by spiritual meditator
Buddhist meditations have always been central to the religion. Buddha himself achieved enlightenment whilst meditating beneath a Bodhi tree. Buddhism is made up of two classes of meditative techniques and methods, Vipassana and Shamatha. Both of which need to be mastered in order to achieve enlightenment.
Buddhist meditation encompasses a variety of meditation techniques that develop mindfulness, concentration, tranquility and insight. Core meditation techniques are preserved in ancient Buddhist texts and have proliferated and diversified through the millennia of teacher-student transmissions.
Non-Buddhists use these techniques for the pursuit of physical and mental health as well as for non-Buddhist spiritual aims. Buddhists pursue meditation as part of the path toward Enlightenment and Nirvana.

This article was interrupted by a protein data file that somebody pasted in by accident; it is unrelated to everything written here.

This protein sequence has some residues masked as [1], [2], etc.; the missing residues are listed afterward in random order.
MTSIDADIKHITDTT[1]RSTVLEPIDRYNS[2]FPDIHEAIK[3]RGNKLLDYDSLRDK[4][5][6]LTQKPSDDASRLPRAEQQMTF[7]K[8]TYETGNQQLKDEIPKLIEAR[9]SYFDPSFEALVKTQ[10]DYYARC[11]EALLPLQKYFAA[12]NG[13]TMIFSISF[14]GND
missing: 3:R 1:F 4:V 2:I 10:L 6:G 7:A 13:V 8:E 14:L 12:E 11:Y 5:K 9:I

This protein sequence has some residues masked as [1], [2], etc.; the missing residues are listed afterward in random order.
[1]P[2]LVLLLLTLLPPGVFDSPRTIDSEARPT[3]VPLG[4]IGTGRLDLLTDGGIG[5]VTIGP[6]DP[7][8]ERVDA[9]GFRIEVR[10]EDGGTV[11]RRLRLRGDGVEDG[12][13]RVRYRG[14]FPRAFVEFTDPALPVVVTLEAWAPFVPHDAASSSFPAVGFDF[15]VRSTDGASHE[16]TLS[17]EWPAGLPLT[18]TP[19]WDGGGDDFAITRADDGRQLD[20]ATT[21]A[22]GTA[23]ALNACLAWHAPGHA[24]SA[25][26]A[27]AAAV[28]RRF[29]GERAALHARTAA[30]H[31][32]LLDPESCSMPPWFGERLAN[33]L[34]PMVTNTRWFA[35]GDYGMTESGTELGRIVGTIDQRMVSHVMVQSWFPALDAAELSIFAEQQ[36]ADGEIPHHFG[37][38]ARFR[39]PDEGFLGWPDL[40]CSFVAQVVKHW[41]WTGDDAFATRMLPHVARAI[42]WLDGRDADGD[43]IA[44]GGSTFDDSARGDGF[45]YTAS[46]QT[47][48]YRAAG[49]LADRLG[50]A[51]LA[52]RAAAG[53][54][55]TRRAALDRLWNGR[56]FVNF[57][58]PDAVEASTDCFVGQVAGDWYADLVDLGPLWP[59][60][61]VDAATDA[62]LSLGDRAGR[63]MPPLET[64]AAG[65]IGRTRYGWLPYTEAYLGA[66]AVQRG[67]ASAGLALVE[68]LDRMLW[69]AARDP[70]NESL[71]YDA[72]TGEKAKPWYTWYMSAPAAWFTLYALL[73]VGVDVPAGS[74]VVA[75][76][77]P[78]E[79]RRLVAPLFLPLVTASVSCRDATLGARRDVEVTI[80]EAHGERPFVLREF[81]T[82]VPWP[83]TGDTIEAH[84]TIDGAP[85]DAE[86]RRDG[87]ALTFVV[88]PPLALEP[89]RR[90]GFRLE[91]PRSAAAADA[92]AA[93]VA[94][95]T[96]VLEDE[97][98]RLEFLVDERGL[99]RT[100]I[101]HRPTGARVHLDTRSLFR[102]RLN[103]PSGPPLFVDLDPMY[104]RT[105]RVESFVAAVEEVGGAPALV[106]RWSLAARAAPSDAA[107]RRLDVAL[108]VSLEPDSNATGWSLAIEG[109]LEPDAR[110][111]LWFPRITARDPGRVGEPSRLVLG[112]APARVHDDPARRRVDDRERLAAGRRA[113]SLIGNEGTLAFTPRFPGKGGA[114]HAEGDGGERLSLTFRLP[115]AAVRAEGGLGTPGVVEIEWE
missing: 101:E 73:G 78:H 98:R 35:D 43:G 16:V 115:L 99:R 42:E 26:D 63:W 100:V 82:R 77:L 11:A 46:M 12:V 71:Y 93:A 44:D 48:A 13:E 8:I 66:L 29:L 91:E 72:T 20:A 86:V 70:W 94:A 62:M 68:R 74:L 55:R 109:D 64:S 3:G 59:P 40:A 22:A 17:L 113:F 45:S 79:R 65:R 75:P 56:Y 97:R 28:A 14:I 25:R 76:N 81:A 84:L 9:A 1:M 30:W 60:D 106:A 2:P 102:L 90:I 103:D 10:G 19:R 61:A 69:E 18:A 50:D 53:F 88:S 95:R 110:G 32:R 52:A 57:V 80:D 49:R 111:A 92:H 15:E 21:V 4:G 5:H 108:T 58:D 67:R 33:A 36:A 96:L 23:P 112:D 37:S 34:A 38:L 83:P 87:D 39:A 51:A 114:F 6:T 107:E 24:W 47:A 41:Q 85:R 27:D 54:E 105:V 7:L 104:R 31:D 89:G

The closest words for meditation in the classical languages of Buddhism are bhāvanā and jhāna (Pāli; Skt.: dhyāna).
Given the large number and diversity of traditional Buddhist meditation practices, this article primarily identifies authoritative contextual frameworks - both contemporary and canonical - for the variety of practices. For those seeking school-specific meditation instruction, it might be most expedient to simply review articles listed in the "See also" section below.